Not only will your trekking poles help you navigate some tough hiking, but they will keep your tent standing during the night and prevent you from carrying additional weight in tent poles.
Pack Appropriate Clothing
When you pick up a single shirt, it’s hard to imagine that it could ever add too much weight to your pack. But clothing adds up, and it can quickly make your pack much heavier than necessary.
The heaviest clothing material is cotton, so you can start by avoiding this fabric. From there, cut your options down to the absolute necessities. Remember, when you’re camping, no one expects you to wear a fresh, clean, new outfit every day.
Save space and weight by packing multipurpose items, such as cargo pants that zip off and become shorts. Light layers work well for keeping the sun off and keeping you warm throughout the night.
Lightweight, long-sleeved shirts are also a great staple piece. You can layer this item or wear it alone to keep the sun off of your arms.
Consider practical advice as well, such as only bringing one jacket or one sweatshirt. Variety is nice when it’s convenient, but it truly does not matter when you’re trying to keep your pack light.
Try Compact Camping Kits
These days, there are so many genius inventions that make compact camping a breeze. For instance, did you know you can buy a cooking set that includes a pot, a pan, a plate, utensils, and cleaning supplies that fold up and take up no more than six inches of space?
Take advantage of the market that camping has created. From cookware to first aid kits, you can find almost anything you need in a small, lightweight, and compact size. Don’t worry about spending too much money either; if you’re an avid camper, you will most certainly be using these convenient tools again.
Some other items you can find in compact form include multitools, micro stoves, freeze-dried food, collapsible water bottles, and multipurpose watches.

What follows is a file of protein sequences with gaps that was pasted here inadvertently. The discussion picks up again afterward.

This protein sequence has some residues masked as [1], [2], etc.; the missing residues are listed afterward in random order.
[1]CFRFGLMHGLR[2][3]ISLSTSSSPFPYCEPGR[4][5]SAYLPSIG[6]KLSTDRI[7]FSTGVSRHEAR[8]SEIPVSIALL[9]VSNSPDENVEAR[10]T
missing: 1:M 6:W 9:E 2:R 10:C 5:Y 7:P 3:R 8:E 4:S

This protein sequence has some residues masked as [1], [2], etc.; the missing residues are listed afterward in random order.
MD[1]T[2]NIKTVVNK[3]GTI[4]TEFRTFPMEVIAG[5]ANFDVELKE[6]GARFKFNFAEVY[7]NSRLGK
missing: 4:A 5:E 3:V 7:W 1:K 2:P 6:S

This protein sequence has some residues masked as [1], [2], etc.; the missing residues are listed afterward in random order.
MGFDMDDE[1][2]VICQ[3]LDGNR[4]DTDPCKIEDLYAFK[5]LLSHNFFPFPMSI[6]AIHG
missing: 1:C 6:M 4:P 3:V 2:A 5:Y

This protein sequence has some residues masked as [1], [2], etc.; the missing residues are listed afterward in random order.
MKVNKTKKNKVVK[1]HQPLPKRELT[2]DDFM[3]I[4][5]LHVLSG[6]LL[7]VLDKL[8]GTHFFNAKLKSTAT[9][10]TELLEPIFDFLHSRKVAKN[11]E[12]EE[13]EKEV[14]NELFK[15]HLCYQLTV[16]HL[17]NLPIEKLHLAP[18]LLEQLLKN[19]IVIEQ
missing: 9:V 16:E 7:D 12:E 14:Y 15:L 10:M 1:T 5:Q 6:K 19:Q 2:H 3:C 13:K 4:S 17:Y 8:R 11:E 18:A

Use a Water Filter
Water is extremely important to everyday life, but even more so when you’re camping in the woods. For one, you’re probably exerting more energy and sweating more than you usually do, meaning you need even more water.
And second, planning for water becomes extra important when you realize you might not have a faucet nearby.
But can you imagine how much extra weight it would be if you carried your entire trip’s water supply with you? I can, and it doesn’t sound fun.
Try using a fancy, high-tech water filter instead of packing and carrying your water supply. Many filters these days are engineered to filter out 99% of bacteria and germs in natural water sources like lakes and streams.
If the thought of carrying an overpacked, heavy backpack throughout your upcoming camping trip is keeping you up at night, then you need to seriously consider some of the tips I’ve laid out for you today.
You can ensure your trip is fun, exciting, and safe while saving you tons of back pain and headaches. Be sure to stay practical in your approach, and remember that it’s only a few days – you can go without your favorite pillow and stuffed animals.